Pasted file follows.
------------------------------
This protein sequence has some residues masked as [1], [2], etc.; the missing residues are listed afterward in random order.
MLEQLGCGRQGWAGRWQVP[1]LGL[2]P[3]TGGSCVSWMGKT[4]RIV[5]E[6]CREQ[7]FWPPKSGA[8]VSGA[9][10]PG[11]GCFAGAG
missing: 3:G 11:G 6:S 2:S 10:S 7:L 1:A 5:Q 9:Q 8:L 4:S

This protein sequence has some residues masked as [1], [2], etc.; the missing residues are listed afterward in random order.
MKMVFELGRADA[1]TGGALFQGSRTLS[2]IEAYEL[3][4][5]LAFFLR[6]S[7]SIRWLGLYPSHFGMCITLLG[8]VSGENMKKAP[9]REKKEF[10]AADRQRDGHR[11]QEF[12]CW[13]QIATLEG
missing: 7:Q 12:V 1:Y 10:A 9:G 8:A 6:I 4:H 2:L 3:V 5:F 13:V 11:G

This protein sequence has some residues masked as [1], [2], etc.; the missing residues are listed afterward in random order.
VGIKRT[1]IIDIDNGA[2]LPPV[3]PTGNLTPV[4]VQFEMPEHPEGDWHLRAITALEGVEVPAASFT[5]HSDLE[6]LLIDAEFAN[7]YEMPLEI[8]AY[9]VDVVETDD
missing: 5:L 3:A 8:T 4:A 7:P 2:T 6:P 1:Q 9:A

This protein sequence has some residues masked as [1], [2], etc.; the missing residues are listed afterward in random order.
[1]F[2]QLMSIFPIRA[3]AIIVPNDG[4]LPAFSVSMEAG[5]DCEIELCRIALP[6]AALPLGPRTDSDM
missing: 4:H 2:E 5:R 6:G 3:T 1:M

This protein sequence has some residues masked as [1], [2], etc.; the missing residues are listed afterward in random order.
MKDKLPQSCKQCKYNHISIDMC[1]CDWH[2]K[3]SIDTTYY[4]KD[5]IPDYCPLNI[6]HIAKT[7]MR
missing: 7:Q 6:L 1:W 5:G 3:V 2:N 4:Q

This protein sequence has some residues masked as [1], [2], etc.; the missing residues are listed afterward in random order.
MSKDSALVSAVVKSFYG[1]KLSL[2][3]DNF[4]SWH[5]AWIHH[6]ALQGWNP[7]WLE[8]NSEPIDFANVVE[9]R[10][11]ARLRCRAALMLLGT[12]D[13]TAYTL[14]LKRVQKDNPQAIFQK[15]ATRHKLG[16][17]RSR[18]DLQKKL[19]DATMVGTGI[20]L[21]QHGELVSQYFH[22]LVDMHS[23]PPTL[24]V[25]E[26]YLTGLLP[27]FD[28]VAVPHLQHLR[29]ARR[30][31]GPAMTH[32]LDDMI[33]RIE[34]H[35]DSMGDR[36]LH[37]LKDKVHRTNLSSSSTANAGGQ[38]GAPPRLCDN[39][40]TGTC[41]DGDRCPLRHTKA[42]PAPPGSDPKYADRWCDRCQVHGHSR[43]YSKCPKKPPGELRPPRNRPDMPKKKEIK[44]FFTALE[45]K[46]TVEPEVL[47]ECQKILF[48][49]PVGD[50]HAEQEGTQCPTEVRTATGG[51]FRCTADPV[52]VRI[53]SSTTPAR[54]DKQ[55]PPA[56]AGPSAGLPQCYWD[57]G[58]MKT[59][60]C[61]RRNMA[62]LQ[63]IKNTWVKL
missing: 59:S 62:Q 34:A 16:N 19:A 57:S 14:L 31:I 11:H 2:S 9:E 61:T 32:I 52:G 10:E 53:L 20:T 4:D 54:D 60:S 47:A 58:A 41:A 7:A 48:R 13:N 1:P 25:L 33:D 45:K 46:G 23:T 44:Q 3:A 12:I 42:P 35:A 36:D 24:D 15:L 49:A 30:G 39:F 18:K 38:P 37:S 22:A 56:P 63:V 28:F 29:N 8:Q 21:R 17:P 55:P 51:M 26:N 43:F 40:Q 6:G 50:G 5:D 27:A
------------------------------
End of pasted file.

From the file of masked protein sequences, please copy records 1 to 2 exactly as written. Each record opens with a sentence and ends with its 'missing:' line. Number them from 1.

This protein sequence has some residues masked as [1], [2], etc.; the missing residues are listed afterward in random order.
MLEQLGCGRQGWAGRWQVP[1]LGL[2]P[3]TGGSCVSWMGKT[4]RIV[5]E[6]CREQ[7]FWPPKSGA[8]VSGA[9][10]PG[11]GCFAGAG
missing: 3:G 11:G 6:S 2:S 10:S 7:L 1:A 5:Q 9:Q 8:L 4:S

This protein sequence has some residues masked as [1], [2], etc.; the missing residues are listed afterward in random order.
MKMVFELGRADA[1]TGGALFQGSRTLS[2]IEAYEL[3][4][5]LAFFLR[6]S[7]SIRWLGLYPSHFGMCITLLG[8]VSGENMKKAP[9]REKKEF[10]AADRQRDGHR[11]QEF[12]CW[13]QIATLEG
missing: 7:Q 12:V 1:Y 10:A 9:G 8:A 6:I 4:H 2:L 3:V 5:F 13:V 11:G